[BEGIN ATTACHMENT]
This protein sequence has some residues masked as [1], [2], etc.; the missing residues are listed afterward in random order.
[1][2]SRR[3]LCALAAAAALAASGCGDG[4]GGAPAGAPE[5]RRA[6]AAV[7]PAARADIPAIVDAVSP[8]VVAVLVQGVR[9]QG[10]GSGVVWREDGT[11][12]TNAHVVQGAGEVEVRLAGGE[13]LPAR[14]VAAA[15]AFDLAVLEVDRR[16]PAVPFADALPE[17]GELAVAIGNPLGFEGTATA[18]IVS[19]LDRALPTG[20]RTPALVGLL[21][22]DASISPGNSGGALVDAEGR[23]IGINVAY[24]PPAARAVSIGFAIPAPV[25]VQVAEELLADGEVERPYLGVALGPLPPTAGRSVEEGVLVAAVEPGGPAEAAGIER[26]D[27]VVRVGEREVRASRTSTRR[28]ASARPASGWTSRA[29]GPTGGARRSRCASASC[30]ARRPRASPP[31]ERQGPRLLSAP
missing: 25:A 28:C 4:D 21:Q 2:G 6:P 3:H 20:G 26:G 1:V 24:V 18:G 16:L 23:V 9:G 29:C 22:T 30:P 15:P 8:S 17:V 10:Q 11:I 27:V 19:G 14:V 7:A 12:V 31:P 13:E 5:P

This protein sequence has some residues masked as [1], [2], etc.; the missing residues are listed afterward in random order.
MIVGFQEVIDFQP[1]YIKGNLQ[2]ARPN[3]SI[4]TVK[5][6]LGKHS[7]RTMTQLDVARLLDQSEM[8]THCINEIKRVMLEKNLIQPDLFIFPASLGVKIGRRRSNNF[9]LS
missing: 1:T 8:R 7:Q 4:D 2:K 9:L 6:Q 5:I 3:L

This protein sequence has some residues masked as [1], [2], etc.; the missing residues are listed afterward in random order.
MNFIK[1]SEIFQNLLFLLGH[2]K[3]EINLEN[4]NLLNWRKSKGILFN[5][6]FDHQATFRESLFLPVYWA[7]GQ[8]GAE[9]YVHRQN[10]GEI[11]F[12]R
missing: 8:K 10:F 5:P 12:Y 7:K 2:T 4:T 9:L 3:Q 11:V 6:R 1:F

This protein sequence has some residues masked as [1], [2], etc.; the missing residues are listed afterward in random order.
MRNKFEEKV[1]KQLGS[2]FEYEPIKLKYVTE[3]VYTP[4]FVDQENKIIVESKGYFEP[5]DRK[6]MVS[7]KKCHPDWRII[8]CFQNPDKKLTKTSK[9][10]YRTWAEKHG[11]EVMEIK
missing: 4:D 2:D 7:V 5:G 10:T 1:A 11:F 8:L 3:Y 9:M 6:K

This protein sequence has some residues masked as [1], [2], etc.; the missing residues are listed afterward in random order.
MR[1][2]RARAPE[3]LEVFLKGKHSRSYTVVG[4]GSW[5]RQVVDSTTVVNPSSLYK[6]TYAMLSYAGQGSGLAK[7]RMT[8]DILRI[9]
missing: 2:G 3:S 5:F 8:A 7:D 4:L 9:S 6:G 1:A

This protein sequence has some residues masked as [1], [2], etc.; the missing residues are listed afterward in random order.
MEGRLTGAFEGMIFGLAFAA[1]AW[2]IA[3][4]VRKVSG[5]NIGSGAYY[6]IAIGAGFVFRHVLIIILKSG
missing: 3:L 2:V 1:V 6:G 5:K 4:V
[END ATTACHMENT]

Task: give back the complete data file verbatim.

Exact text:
This protein sequence has some residues masked as [1], [2], etc.; the missing residues are listed afterward in random order.
[1][2]SRR[3]LCALAAAAALAASGCGDG[4]GGAPAGAPE[5]RRA[6]AAV[7]PAARADIPAIVDAVSP[8]VVAVLVQGVR[9]QG[10]GSGVVWREDGT[11][12]TNAHVVQGAGEVEVRLAGGE[13]LPAR[14]VAAA[15]AFDLAVLEVDRR[16]PAVPFADALPE[17]GELAVAIGNPLGFEGTATA[18]IVS[19]LDRALPTG[20]RTPALVGLL[21][22]DASISPGNSGGALVDAEGR[23]IGINVAY[24]PPAARAVSIGFAIPAPV[25]VQVAEELLADGEVERPYLGVALGPLPPTAGRSVEEGVLVAAVEPGGPAEAAGIER[26]D[27]VVRVGEREVRASRTSTRR[28]ASARPASGWTSRA[29]GPTGGARRSRCASASC[30]ARRPRASPP[31]ERQGPRLLSAP
missing: 25:A 28:C 4:D 21:Q 2:G 6:P 3:H 20:G 26:G 1:V 24:V 18:G 16:L 23:V 9:G 29:C 22:T 30:P 15:P 8:S 17:V 10:Q 11:I 27:V 19:G 14:V 7:A 12:V 31:P 13:E 5:P

This protein sequence has some residues masked as [1], [2], etc.; the missing residues are listed afterward in random order.
MIVGFQEVIDFQP[1]YIKGNLQ[2]ARPN[3]SI[4]TVK[5][6]LGKHS[7]RTMTQLDVARLLDQSEM[8]THCINEIKRVMLEKNLIQPDLFIFPASLGVKIGRRRSNNF[9]LS
missing: 1:T 8:R 7:Q 4:D 2:K 9:L 6:Q 5:I 3:L

This protein sequence has some residues masked as [1], [2], etc.; the missing residues are listed afterward in random order.
MNFIK[1]SEIFQNLLFLLGH[2]K[3]EINLEN[4]NLLNWRKSKGILFN[5][6]FDHQATFRESLFLPVYWA[7]GQ[8]GAE[9]YVHRQN[10]GEI[11]F[12]R
missing: 8:K 10:F 5:P 12:Y 7:K 2:T 4:T 9:L 3:Q 11:V 6:R 1:F

This protein sequence has some residues masked as [1], [2], etc.; the missing residues are listed afterward in random order.
MRNKFEEKV[1]KQLGS[2]FEYEPIKLKYVTE[3]VYTP[4]FVDQENKIIVESKGYFEP[5]DRK[6]MVS[7]KKCHPDWRII[8]CFQNPDKKLTKTSK[9][10]YRTWAEKHG[11]EVMEIK
missing: 4:D 2:D 7:V 5:G 10:T 1:A 11:F 8:L 3:Y 9:M 6:K

This protein sequence has some residues masked as [1], [2], etc.; the missing residues are listed afterward in random order.
MR[1][2]RARAPE[3]LEVFLKGKHSRSYTVVG[4]GSW[5]RQVVDSTTVVNPSSLYK[6]TYAMLSYAGQGSGLAK[7]RMT[8]DILRI[9]
missing: 2:G 3:S 5:F 8:A 7:D 4:L 9:S 6:G 1:A

This protein sequence has some residues masked as [1], [2], etc.; the missing residues are listed afterward in random order.
MEGRLTGAFEGMIFGLAFAA[1]AW[2]IA[3][4]VRKVSG[5]NIGSGAYY[6]IAIGAGFVFRHVLIIILKSG
missing: 3:L 2:V 1:V 6:G 5:K 4:V